The Half-Empty Two-Shot is a narrative framing technique usually found in horror and suspense films/shows, in which a shot of one character is composed asymmetrically, as if the character is in a two-shot with an invisible second character. It creates narrative tension by making the viewer expect someone (or some thing
) to lunge into frame and balance the composition. In this context, it is also known as the "Bogeyman Shot" (thanks, Roger Ebert
It's also sometimes used in melancholy contexts: the person that should be in the other side of the frame isn't there because he's dead
, or missing, often with an empty chair
or a deep impression left in a bed filling in.
- Clue has a scene where Miss Scarlet, left alone in the ballroom, nervously checks to see if the mystery killer is hiding behind the curtains. This is made even creepier by the brief tracking shot over her shoulder, which upon first viewing lends the sensation that we're about to see someone come up behind her.
- Made famous by Halloween (1978): Throughout the first half of the movie, Laurie is repeatedly framed in this fashion, to suggest to the viewer that someone is about to fill the empty space. Towards the end, the setup is finally paid off when Michael Myers emerges from the closet to attack her.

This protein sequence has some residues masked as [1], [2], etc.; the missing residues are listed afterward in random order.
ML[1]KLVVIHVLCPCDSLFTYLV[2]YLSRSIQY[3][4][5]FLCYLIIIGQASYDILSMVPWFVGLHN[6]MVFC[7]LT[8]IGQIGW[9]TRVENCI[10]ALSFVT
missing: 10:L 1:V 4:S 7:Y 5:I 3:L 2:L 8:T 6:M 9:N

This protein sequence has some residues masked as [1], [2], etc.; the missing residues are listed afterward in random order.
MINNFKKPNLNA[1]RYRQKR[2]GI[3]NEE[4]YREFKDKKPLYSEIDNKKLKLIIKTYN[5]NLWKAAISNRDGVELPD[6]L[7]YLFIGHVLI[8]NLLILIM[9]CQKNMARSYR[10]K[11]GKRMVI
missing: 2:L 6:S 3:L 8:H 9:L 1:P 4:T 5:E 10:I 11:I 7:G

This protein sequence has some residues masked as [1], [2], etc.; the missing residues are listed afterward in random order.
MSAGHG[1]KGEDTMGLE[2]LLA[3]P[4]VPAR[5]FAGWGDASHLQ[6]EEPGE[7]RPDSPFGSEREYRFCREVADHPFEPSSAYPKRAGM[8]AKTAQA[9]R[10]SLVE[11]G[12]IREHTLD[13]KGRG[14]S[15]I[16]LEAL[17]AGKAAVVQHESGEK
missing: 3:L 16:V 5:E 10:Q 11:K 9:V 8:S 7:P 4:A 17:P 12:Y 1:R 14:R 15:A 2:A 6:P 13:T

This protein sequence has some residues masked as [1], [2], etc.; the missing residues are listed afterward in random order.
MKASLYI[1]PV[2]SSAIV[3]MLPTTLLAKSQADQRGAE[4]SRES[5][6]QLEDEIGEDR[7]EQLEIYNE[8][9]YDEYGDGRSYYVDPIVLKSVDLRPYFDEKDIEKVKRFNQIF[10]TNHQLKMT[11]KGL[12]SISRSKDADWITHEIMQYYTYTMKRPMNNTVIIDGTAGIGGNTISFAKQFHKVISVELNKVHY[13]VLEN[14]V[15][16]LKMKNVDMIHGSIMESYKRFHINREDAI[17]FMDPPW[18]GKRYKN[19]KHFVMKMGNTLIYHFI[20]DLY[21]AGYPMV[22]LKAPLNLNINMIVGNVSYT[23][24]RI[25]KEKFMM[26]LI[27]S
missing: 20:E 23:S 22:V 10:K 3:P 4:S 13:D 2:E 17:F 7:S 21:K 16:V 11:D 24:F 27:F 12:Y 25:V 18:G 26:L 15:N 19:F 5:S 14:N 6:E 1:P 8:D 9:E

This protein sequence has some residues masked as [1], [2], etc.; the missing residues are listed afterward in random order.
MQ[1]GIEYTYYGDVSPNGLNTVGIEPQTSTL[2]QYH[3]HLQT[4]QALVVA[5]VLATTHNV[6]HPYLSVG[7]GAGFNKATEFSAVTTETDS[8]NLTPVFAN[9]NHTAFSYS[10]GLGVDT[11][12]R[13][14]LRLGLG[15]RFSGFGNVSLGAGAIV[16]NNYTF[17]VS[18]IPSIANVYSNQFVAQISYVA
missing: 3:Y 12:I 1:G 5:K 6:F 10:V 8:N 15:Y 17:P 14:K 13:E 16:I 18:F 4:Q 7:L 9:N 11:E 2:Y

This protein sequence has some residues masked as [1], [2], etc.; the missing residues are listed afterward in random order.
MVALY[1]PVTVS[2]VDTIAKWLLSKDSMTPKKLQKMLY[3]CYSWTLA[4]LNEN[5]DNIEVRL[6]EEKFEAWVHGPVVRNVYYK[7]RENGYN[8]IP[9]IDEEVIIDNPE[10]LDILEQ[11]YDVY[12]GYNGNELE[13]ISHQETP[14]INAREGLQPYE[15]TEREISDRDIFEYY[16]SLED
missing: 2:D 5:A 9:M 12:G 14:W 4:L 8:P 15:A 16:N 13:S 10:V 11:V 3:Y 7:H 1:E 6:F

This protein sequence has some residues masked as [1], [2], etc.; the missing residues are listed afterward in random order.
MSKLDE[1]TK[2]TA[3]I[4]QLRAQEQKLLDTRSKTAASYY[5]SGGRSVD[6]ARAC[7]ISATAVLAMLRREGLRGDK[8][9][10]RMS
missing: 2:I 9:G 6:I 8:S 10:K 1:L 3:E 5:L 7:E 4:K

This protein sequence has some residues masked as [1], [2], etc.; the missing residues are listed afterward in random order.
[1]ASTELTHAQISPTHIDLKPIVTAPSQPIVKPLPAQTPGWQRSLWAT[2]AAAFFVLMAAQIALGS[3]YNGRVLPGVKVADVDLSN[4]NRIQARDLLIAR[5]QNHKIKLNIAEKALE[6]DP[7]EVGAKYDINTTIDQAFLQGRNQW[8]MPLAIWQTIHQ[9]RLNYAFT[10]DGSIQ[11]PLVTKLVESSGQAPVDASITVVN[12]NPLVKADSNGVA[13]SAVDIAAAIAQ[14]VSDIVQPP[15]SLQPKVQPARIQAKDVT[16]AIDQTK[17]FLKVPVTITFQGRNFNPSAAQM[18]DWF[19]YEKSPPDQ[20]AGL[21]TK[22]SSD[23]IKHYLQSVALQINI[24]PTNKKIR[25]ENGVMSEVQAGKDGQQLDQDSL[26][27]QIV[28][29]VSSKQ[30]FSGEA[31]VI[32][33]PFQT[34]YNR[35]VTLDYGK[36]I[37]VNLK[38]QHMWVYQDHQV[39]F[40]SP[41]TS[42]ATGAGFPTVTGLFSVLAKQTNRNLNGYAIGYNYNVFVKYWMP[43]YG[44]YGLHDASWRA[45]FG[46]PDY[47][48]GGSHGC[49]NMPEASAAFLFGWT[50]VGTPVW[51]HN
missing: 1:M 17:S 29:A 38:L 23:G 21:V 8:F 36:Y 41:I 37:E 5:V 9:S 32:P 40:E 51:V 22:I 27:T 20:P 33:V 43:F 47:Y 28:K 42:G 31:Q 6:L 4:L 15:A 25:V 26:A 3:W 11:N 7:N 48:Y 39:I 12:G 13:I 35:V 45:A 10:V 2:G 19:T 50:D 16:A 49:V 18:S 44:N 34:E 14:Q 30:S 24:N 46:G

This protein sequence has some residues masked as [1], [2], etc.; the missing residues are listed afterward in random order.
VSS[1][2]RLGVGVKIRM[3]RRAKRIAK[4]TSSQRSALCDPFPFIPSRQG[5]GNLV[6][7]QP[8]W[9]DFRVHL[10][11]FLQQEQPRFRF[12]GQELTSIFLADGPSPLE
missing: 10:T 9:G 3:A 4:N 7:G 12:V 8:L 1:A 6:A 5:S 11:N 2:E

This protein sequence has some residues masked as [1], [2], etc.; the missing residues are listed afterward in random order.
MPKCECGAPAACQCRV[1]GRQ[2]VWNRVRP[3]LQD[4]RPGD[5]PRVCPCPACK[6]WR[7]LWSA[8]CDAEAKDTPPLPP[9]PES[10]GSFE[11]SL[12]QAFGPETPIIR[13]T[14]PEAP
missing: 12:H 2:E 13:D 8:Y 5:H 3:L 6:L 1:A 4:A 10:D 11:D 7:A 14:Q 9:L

- In Tom Savini's remake of Night of the Living Dead (1990), something does lunge into the frame, but from the wrong side.
- Silkwood: In the last shot, all we see in the left half of the frame is .... headlights.
- Used to creepy effect in Swimming Pool.
- Used frequently in Harvey, for non-sinister reasons.
- An example of the melancholy sort: In Act 3 of Doctor Horribles Sing Along Blog, there is a scene of Penny sitting in the laundromat with two frozen yogurts, waiting for Billy, who isn't showing up.
- In Shrek, this is used twice to show how alone Shrek and Fiona feel after their big fight. Fiona is shown sitting at an otherwise unoccupied table, with the table in the center of the shot. This is immediately followed by Shrek sitting at his table, on the opposite side (from the camera's perspective).
- Another melancholy example occurs several times in Up, whenever Carl sits in his recliner, positioned beside his late wife's.